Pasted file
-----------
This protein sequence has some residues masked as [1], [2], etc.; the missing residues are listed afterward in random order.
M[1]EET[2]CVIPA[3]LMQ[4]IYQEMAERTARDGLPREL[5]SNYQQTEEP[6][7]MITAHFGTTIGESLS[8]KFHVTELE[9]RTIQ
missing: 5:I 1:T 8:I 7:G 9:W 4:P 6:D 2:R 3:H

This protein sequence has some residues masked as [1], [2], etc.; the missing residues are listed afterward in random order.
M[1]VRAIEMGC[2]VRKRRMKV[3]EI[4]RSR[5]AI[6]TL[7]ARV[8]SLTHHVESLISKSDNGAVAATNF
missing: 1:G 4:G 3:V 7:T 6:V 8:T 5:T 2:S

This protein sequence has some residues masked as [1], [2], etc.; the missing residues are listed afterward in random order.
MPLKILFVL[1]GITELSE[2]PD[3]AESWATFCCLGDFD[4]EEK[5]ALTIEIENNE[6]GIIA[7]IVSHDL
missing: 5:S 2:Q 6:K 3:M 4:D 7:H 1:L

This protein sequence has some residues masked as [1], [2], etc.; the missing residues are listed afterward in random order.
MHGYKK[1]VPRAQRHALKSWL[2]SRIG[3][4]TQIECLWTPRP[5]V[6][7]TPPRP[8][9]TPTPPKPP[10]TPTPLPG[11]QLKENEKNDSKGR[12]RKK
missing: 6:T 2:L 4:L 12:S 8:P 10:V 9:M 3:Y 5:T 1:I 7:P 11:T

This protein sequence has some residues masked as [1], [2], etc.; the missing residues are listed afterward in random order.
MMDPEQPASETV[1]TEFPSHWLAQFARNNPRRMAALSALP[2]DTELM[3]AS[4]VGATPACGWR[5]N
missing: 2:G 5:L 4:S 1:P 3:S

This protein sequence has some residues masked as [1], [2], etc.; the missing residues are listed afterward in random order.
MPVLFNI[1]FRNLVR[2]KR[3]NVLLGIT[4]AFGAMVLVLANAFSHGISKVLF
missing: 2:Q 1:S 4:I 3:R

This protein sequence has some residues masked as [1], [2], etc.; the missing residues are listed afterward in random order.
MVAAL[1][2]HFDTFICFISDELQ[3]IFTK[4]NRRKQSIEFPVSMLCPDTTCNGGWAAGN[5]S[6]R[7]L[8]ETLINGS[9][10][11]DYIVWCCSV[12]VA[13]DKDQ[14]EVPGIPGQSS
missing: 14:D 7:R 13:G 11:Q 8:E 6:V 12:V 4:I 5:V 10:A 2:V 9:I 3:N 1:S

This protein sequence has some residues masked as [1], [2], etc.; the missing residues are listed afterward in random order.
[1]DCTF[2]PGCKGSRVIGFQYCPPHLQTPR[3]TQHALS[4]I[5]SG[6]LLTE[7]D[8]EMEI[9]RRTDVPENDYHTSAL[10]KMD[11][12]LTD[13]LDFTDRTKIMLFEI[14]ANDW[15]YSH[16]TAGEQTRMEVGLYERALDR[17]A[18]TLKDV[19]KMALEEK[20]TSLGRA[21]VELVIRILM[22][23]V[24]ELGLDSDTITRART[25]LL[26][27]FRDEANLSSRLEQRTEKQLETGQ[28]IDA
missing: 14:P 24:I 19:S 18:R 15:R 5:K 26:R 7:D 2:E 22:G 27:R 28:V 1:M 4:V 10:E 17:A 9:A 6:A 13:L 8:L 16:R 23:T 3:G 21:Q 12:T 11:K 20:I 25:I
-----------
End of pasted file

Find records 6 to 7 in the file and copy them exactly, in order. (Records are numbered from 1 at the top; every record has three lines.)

This protein sequence has some residues masked as [1], [2], etc.; the missing residues are listed afterward in random order.
MPVLFNI[1]FRNLVR[2]KR[3]NVLLGIT[4]AFGAMVLVLANAFSHGISKVLF
missing: 2:Q 1:S 4:I 3:R

This protein sequence has some residues masked as [1], [2], etc.; the missing residues are listed afterward in random order.
MVAAL[1][2]HFDTFICFISDELQ[3]IFTK[4]NRRKQSIEFPVSMLCPDTTCNGGWAAGN[5]S[6]R[7]L[8]ETLINGS[9][10][11]DYIVWCCSV[12]VA[13]DKDQ[14]EVPGIPGQSS
missing: 14:D 7:R 13:G 11:Q 8:E 6:V 12:V 4:I 5:V 10:A 2:V 9:I 3:N 1:S